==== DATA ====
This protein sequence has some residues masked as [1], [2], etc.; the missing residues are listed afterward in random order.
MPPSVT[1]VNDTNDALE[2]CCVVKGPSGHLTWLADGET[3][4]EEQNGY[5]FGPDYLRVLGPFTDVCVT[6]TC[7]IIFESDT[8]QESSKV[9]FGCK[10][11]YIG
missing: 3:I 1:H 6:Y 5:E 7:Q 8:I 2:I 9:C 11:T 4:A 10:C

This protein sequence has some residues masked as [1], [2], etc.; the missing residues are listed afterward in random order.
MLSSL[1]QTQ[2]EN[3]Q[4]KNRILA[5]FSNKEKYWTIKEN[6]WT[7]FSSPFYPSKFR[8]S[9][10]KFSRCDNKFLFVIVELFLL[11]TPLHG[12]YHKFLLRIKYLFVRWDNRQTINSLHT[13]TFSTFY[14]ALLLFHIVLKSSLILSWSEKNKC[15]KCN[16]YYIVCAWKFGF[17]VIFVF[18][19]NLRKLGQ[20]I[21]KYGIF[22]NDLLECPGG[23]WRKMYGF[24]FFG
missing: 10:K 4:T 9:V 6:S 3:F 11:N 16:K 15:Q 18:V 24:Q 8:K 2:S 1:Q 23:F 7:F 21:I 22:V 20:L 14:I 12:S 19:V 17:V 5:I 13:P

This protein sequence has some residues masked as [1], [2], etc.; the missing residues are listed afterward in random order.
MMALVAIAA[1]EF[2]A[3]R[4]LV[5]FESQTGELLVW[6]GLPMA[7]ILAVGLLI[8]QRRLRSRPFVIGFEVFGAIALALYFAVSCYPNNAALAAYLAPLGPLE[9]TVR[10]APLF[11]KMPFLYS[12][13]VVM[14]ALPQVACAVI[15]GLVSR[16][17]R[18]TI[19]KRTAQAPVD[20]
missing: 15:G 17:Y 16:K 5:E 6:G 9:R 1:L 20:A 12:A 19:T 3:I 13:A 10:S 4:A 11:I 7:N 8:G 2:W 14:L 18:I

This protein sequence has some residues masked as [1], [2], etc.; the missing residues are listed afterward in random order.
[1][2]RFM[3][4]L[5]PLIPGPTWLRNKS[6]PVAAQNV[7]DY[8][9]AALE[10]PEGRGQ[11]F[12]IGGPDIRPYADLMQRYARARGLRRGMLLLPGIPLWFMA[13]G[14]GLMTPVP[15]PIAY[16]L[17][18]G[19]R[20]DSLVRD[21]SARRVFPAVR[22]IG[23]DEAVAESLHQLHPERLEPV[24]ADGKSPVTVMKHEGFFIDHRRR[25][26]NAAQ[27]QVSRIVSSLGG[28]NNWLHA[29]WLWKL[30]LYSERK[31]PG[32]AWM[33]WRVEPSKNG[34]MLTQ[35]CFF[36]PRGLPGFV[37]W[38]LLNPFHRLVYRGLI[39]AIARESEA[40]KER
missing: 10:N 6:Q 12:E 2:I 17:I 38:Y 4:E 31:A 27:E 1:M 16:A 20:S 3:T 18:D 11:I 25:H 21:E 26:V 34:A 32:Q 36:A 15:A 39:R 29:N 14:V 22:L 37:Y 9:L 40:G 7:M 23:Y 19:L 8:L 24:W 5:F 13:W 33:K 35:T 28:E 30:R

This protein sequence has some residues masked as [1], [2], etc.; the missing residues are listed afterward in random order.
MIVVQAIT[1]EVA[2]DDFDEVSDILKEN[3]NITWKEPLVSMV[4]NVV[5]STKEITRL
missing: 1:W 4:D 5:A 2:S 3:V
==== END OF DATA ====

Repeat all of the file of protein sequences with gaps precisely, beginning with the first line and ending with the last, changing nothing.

This protein sequence has some residues masked as [1], [2], etc.; the missing residues are listed afterward in random order.
MPPSVT[1]VNDTNDALE[2]CCVVKGPSGHLTWLADGET[3][4]EEQNGY[5]FGPDYLRVLGPFTDVCVT[6]TC[7]IIFESDT[8]QESSKV[9]FGCK[10][11]YIG
missing: 3:I 1:H 6:Y 5:E 7:Q 8:I 2:I 9:C 11:T 4:A 10:C

This protein sequence has some residues masked as [1], [2], etc.; the missing residues are listed afterward in random order.
MLSSL[1]QTQ[2]EN[3]Q[4]KNRILA[5]FSNKEKYWTIKEN[6]WT[7]FSSPFYPSKFR[8]S[9][10]KFSRCDNKFLFVIVELFLL[11]TPLHG[12]YHKFLLRIKYLFVRWDNRQTINSLHT[13]TFSTFY[14]ALLLFHIVLKSSLILSWSEKNKC[15]KCN[16]YYIVCAWKFGF[17]VIFVF[18][19]NLRKLGQ[20]I[21]KYGIF[22]NDLLECPGG[23]WRKMYGF[24]FFG
missing: 10:K 4:T 9:V 6:S 3:F 11:N 16:K 15:Q 18:V 24:Q 8:K 2:S 1:Q 23:F 7:F 21:I 22:V 20:L 14:I 12:S 19:V 17:V 5:I 13:P

This protein sequence has some residues masked as [1], [2], etc.; the missing residues are listed afterward in random order.
MMALVAIAA[1]EF[2]A[3]R[4]LV[5]FESQTGELLVW[6]GLPMA[7]ILAVGLLI[8]QRRLRSRPFVIGFEVFGAIALALYFAVSCYPNNAALAAYLAPLGPLE[9]TVR[10]APLF[11]KMPFLYS[12][13]VVM[14]ALPQVACAVI[15]GLVSR[16][17]R[18]TI[19]KRTAQAPVD[20]
missing: 15:G 17:Y 16:K 5:E 6:G 9:R 1:L 20:A 12:A 19:T 3:I 13:A 10:S 4:A 11:I 7:N 8:G 2:W 14:L 18:I

This protein sequence has some residues masked as [1], [2], etc.; the missing residues are listed afterward in random order.
[1][2]RFM[3][4]L[5]PLIPGPTWLRNKS[6]PVAAQNV[7]DY[8][9]AALE[10]PEGRGQ[11]F[12]IGGPDIRPYADLMQRYARARGLRRGMLLLPGIPLWFMA[13]G[14]GLMTPVP[15]PIAY[16]L[17][18]G[19]R[20]DSLVRD[21]SARRVFPAVR[22]IG[23]DEAVAESLHQLHPERLEPV[24]ADGKSPVTVMKHEGFFIDHRRR[25][26]NAAQ[27]QVSRIVSSLGG[28]NNWLHA[29]WLWKL[30]LYSERK[31]PG[32]AWM[33]WRVEPSKNG[34]MLTQ[35]CFF[36]PRGLPGFV[37]W[38]LLNPFHRLVYRGLI[39]AIARESEA[40]KER
missing: 10:N 6:Q 12:E 2:I 17:I 38:Y 4:E 31:A 27:E 1:M 16:A 20:S 3:T 18:D 11:I 25:H 21:E 26:V 34:A 32:Q 36:A 15:A 39:R 29:N 14:V 22:L 37:Y 9:L 40:G 7:M 23:Y 19:L 8:L 24:W 5:F 13:W 33:K 35:T 28:E 30:R

This protein sequence has some residues masked as [1], [2], etc.; the missing residues are listed afterward in random order.
MIVVQAIT[1]EVA[2]DDFDEVSDILKEN[3]NITWKEPLVSMV[4]NVV[5]STKEITRL
missing: 1:W 4:D 5:A 2:S 3:V